Only Child tackles starting the memoir

Only Child at 13 and Dad on veranda of house where she grew up

When I first started writing my memoir I had a very different take on what I wanted to include. I wanted it to be more family history – mainly the dead relatives and my relationship with them – when they were alive. I’m not that weird. Some family flak, as well as some constructive criticism from another writer, steered me in another direction. My memoir is now my story of growing up a shy only child of elderly parents in the 1950s and 1960s when Dad is dying of cancer and the environment is old-school Catholic.

When you find your memoir muse, writing the actual memoir can seem daunting. Where do you start? Where do you go?

In my last post https://onlychildwrites.wordpress.com/2012/04/03/only-child-on-finding-your-memoir-muse-2/ I talked about using the kaleidoscope method to narrow down what the heck you want to write about. When you decide if it is overcoming your drug addiction, your crazy childhood or your travels through the Yukon, that’s the branch of your kaleidoscope you use to create an outline.

But before you do that, you want to write down your memoir’s focus or mission statement. As I did above, try to get it down to one sentence, two sentences maximum. This will help you create your outline.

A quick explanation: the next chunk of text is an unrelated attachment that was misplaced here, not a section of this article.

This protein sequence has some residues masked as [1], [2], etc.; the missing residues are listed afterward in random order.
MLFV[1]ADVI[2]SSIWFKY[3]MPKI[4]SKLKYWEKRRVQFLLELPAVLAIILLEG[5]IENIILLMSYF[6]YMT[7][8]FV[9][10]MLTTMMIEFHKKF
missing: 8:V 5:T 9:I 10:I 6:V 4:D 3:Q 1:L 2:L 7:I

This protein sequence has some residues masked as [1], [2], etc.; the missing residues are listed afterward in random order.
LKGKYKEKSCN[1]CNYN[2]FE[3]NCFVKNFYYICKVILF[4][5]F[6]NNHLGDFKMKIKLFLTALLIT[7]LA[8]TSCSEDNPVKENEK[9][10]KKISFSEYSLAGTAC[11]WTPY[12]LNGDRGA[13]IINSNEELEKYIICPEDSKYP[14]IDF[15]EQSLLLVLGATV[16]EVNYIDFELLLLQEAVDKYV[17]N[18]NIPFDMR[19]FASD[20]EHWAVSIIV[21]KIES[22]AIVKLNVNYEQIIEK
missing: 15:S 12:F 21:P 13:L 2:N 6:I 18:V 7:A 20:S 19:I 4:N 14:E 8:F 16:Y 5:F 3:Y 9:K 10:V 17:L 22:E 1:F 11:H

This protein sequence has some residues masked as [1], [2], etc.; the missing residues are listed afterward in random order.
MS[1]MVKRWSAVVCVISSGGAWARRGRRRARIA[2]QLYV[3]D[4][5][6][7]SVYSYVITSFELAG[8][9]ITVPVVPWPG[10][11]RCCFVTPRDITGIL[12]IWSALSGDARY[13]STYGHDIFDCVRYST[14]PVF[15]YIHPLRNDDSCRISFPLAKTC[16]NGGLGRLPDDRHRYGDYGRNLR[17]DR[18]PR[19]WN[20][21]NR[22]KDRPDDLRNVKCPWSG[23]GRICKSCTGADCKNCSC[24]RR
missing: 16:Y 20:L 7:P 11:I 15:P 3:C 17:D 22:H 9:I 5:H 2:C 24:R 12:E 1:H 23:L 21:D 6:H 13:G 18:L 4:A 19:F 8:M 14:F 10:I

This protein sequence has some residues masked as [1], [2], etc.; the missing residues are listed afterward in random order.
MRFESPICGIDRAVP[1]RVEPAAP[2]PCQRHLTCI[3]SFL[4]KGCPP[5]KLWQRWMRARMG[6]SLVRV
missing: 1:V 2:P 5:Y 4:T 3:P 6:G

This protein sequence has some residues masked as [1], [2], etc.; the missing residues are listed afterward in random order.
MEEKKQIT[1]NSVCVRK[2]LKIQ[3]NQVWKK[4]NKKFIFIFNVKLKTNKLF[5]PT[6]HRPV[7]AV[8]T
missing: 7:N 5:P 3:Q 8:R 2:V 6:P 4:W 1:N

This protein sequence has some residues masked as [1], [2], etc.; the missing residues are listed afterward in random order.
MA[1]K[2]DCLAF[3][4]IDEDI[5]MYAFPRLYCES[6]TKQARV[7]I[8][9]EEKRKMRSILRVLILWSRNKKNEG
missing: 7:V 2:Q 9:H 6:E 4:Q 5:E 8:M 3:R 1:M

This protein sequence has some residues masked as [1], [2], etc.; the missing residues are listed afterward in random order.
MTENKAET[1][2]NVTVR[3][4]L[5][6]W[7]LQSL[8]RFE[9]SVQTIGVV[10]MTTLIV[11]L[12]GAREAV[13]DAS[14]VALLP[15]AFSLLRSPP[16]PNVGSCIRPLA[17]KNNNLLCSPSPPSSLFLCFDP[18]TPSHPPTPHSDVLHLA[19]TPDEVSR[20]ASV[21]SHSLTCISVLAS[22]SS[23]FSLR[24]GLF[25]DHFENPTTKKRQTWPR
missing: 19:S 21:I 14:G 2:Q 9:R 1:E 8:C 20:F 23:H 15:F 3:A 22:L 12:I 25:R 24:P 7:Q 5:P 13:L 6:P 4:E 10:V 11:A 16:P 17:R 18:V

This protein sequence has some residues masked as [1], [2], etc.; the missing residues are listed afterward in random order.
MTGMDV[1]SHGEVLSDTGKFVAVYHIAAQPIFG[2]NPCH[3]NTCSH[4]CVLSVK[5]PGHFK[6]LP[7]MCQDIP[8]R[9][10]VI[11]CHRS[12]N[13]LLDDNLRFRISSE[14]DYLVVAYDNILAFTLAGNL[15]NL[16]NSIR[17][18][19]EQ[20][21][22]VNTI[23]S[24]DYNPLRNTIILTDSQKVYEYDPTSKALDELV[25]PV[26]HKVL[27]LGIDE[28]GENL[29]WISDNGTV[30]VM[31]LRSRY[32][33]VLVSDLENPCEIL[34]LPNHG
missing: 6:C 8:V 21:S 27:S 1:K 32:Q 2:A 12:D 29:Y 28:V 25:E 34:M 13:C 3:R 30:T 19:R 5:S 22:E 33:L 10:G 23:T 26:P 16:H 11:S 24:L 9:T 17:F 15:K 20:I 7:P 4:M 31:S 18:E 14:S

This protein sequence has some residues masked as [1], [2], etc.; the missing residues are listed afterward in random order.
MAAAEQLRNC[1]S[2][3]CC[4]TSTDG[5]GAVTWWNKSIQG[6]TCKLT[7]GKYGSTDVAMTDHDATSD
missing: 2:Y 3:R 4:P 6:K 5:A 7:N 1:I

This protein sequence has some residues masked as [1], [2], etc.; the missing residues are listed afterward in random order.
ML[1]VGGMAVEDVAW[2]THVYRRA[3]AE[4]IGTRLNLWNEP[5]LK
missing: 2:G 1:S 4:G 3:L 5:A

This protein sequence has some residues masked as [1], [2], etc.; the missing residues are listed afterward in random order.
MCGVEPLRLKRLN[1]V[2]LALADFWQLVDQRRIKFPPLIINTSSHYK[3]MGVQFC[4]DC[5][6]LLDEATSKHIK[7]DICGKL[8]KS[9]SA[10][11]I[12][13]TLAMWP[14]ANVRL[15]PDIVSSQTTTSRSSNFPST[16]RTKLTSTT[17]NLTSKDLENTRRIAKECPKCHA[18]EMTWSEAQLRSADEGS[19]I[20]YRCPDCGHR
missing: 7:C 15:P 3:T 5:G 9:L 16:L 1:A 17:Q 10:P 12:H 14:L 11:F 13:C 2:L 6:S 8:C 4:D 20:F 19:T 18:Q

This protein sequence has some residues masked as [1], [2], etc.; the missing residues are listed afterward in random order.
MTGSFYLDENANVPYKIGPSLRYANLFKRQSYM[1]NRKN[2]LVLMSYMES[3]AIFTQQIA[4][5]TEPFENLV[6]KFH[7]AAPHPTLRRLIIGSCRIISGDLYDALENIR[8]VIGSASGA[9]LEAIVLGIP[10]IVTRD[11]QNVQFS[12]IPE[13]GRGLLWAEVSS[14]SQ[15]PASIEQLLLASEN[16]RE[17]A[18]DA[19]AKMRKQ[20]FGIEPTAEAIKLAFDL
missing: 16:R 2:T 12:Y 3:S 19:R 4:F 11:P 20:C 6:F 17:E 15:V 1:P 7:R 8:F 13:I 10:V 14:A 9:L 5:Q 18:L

“Create” and “Outline” seem worlds apart. But if you just write “from the seat of your pants” your memoir will be all over the place. Just remember that whatever you put in this outline may not be what you end up with. Keep an open mind for change because as you write your memoir, things will change – perhaps your perspective, perhaps due to family flak, perhaps boredom on your part. Consider your outline a “work-in-progress.”

Then…

  • Do it as a chapter-by-chapter setup or as subject matter you wish to cover. This is just to get you started – to move you from mission statement to content.
  • Under each “subject” listed, write a few sentences or list (whichever works best for you) what you could cover there.
  • If you need to dig further for information, make a note in brackets (further info needed).

That’s it in a nutshell. And, once you write your beginning chapter, you don’t need to write the chapters in the order listed. Perhaps you are missing some research for Chapter Two or the content of Chapter Five is calling your muse.  Follow it. That’s being creative. Remember, you still have your outline to steer you in…later.

Happy memoir writing.

Cheers.

Sharon Crawford

Only Child Writes.

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Filed under 1950s, 1960s, cancer, Catholicism in the 1950s, Elderly parents, Memoir writing, Only child memoir, Organizing Memoir, Sharon Crawford

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